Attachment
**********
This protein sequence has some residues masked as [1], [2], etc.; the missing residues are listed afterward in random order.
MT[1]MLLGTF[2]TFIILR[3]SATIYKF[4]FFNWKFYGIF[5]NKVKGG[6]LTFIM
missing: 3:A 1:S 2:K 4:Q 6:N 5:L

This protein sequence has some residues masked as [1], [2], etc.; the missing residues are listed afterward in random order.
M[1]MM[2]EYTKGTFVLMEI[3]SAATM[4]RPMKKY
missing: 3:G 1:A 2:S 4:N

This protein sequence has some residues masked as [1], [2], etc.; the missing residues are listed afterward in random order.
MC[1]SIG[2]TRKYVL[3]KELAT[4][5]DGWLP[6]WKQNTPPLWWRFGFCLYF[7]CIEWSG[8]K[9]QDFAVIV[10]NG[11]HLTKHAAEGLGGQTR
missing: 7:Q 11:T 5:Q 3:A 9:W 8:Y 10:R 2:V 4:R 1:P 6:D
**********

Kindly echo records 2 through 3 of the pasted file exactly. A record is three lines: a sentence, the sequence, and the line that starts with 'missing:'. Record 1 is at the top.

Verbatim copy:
This protein sequence has some residues masked as [1], [2], etc.; the missing residues are listed afterward in random order.
M[1]MM[2]EYTKGTFVLMEI[3]SAATM[4]RPMKKY
missing: 3:G 1:A 2:S 4:N

This protein sequence has some residues masked as [1], [2], etc.; the missing residues are listed afterward in random order.
MC[1]SIG[2]TRKYVL[3]KELAT[4][5]DGWLP[6]WKQNTPPLWWRFGFCLYF[7]CIEWSG[8]K[9]QDFAVIV[10]NG[11]HLTKHAAEGLGGQTR
missing: 7:Q 11:T 5:Q 3:A 9:W 8:Y 10:R 2:V 4:R 1:P 6:D